Communicating the benefits of advice: Why there’s still more to do

In my experience, most advisers and planners communicate, and demonstrate, the value of advice very effectively in their one-to-one client interactions.

Furthermore, we all know that high-quality financial planning adds far more value to the client than the fees they pay. Indeed, there are times, particularly as people move from the world of work to one of retirement, when financial planning is genuinely life changing.

However, research from YouGov*, commissioned by Beaufort Financial to coincide with the third anniversary of Pension Freedoms, has shown that the wider public awareness of the value of advice is lower than we might have hoped.

Only one in 3 expect to seek advice

The introduction of Pension Freedoms (more of that in a moment), coupled with heightened interest in Defined Benefit and Final Salary pensions, mean that most advisers and planners I speak to are incredibly busy.

Despite that, our survey found that the ‘value of advice’ message isn’t getting through to most people; only 32.08% of the over 50s who have not yet retired expect to seek financial advice about their retirement in the future.

Unsurprisingly, the likelihood of taking advice increases as people get closer to more traditional retirement ages. Even so, millions will retire without seeking any form of financial advice.

Perhaps the lure of early retirement might convince more people to seek advice? Sadly not. Only one in 10 (11.97%) of people who had not already retired, said they were more likely to seek financial advice if it meant they could retire early.

Millions in the dark?

Pension Freedoms represent the single largest change to retirement planning during my financial services career. Used correctly they can help people retire more flexibly, moulding an income to their lifestyle and potentially leaving a financial legacy when they are gone.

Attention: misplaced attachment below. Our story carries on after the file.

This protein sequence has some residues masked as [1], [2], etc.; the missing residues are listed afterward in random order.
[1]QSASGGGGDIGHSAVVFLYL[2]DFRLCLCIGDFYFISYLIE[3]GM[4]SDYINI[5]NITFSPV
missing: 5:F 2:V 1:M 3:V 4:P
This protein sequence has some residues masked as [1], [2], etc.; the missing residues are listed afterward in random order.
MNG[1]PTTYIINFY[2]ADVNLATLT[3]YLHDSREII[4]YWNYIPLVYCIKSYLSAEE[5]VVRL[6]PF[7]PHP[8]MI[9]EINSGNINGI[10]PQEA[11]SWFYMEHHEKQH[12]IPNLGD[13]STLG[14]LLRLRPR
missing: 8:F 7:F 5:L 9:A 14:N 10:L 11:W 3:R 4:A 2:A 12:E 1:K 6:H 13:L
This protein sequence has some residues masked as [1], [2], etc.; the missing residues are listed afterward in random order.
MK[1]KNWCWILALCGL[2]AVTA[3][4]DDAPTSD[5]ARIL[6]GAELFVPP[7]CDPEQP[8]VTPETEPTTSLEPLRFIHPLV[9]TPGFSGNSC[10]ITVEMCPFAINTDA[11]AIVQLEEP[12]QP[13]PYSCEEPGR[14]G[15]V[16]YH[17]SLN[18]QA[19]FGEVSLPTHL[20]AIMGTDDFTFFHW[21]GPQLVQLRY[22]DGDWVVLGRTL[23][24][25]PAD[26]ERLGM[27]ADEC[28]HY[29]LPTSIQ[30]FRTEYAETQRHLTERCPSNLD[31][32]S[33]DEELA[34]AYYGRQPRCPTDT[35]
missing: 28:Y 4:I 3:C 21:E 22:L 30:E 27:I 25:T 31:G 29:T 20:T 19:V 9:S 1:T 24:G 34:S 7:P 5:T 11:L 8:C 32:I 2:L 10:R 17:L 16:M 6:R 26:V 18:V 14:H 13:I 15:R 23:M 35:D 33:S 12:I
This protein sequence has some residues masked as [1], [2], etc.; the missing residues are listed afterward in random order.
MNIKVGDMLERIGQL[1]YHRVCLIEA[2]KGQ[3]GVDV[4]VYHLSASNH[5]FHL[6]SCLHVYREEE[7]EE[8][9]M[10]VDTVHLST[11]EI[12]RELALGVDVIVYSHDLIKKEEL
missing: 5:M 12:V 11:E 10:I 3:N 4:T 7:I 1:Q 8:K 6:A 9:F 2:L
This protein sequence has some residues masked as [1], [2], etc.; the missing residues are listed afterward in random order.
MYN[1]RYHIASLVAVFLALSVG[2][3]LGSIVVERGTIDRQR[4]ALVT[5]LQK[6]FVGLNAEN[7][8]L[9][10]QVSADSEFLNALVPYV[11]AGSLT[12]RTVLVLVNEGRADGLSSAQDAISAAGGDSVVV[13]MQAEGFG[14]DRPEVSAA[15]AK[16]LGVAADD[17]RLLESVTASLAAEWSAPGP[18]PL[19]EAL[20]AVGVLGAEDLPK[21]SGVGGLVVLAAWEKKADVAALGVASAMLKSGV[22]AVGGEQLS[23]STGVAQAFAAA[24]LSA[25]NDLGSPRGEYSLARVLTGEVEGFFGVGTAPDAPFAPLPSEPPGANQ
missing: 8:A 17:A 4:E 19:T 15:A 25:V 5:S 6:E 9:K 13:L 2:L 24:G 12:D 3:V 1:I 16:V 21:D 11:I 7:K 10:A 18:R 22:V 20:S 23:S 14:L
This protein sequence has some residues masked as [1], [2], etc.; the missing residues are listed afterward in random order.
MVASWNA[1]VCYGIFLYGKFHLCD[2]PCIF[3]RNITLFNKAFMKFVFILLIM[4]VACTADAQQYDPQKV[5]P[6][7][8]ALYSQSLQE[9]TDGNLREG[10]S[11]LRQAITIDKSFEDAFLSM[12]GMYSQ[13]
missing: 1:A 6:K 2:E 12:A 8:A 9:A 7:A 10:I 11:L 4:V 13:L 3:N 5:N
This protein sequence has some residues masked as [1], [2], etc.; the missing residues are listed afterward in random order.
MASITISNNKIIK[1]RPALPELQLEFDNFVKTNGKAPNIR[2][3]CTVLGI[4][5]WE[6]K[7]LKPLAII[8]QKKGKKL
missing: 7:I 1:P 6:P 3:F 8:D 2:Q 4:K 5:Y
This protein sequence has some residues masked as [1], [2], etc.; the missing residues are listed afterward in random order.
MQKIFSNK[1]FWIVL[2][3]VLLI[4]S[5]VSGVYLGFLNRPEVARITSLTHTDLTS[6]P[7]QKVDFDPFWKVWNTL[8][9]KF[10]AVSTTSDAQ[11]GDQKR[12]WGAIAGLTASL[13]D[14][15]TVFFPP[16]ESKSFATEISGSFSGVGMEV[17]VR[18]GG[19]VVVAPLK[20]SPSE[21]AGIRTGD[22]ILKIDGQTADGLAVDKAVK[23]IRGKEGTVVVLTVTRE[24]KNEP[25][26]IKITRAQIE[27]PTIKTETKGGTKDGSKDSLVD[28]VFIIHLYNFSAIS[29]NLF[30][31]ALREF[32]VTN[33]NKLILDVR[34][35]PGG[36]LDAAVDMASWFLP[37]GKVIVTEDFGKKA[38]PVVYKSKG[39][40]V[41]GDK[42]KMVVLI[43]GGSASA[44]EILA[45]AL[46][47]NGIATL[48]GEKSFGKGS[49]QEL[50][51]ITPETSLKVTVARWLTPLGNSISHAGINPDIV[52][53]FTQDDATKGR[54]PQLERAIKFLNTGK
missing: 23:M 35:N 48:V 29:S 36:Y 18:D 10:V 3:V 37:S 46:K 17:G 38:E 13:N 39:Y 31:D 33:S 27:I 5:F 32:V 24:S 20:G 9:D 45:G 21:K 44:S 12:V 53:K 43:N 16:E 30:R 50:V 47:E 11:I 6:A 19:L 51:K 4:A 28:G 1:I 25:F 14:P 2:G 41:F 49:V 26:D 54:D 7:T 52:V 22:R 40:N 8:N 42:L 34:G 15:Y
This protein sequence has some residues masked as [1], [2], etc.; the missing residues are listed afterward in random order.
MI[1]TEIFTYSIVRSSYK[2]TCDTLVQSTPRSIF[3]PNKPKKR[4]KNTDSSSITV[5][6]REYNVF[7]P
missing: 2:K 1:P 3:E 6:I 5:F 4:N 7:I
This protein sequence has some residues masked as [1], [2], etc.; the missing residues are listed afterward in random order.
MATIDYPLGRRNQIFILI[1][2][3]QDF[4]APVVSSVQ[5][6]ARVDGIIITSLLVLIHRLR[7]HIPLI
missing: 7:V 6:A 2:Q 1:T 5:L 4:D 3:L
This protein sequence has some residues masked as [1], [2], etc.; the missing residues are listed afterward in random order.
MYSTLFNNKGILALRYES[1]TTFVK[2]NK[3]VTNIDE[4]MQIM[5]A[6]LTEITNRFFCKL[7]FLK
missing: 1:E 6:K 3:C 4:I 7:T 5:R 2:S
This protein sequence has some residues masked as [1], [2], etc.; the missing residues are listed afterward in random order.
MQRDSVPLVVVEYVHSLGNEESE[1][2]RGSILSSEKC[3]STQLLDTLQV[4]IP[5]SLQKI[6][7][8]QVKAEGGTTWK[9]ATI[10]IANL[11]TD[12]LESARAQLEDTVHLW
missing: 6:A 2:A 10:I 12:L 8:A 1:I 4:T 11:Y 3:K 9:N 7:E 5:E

Conversely, there’s no doubt Pension Freedoms also present a threat if poorly thought through decisions are made.

Pleasingly, among 50-64-year olds 63.84% of people are aware of the rules. However, that leaves approximately 4.5 million** adults potentially in the dark about Pension Freedoms; if they don’t know about them, how do they take advantage of the opportunities and avoid the threats?

Gender gap

At a time when many companies are reporting large gender pay gaps, our research revealed that women are 24.91% less likely to take financial advice about retirement than men.

Equally worryingly, significantly more women (50.76%) are unaware of Pension Freedoms compared to men (30.25%). While 60.35% of men are aware that Pension Freedoms could help them retire early, compared to just 39.23% of women.

Where next?

The natural temptation would be to focus on the here and now. After all, most advisers and planners are incredibly busy advising clients and developing their business.

In my view, that would be a mistake.

Why?

Two reasons. Firstly, there’s a huge need for advice, eloquently demonstrated by the FCA’s 2017 Financial Lives survey, which found that:

• 53% have not reviewed how much their pension pots are worth in the last 12 months: Advice will help these people understand what their pension is worth and more importantly, whether it will provide the retirement they want, and if not, what they can do about it.
• Seven out of 10 (71%) of UK adults with a Defined Contribution scheme were not aware of any charges on their pension: Excessive charges eat into the future income retirees can expect. It often takes an adviser or planner to make clients aware of what they are paying and the effect it will have on their retirement income.
• 17% of consumers who have accessed a pension pot report fully withdrawing their pension pot in the last two years: An adviser will help their clients withdraw money tax-efficiently, taking only what is necessary to meet their needs and helping avoid emotionally driven decisions.

Secondly, when I finally put my feet up and look back on my career, I want to feel that I have contributed to building an enduring and sustainable profession.

I hope you feel the same.

To do that we need to engage with the people who don’t plan to take advice. Sure, it will look different:

• More advice will be delivered through the workplace
• Guidance may become more common
• We’ll need to innovate to develop propositions attractive to Generations X and Y

However, the prize is worth it. Not only will we create opportunity for those who chose to make financial services their profession, but ensure future generations build a more secure financial future.

I firmly believe the profession I love, and am proud to be a member of, is up to the task.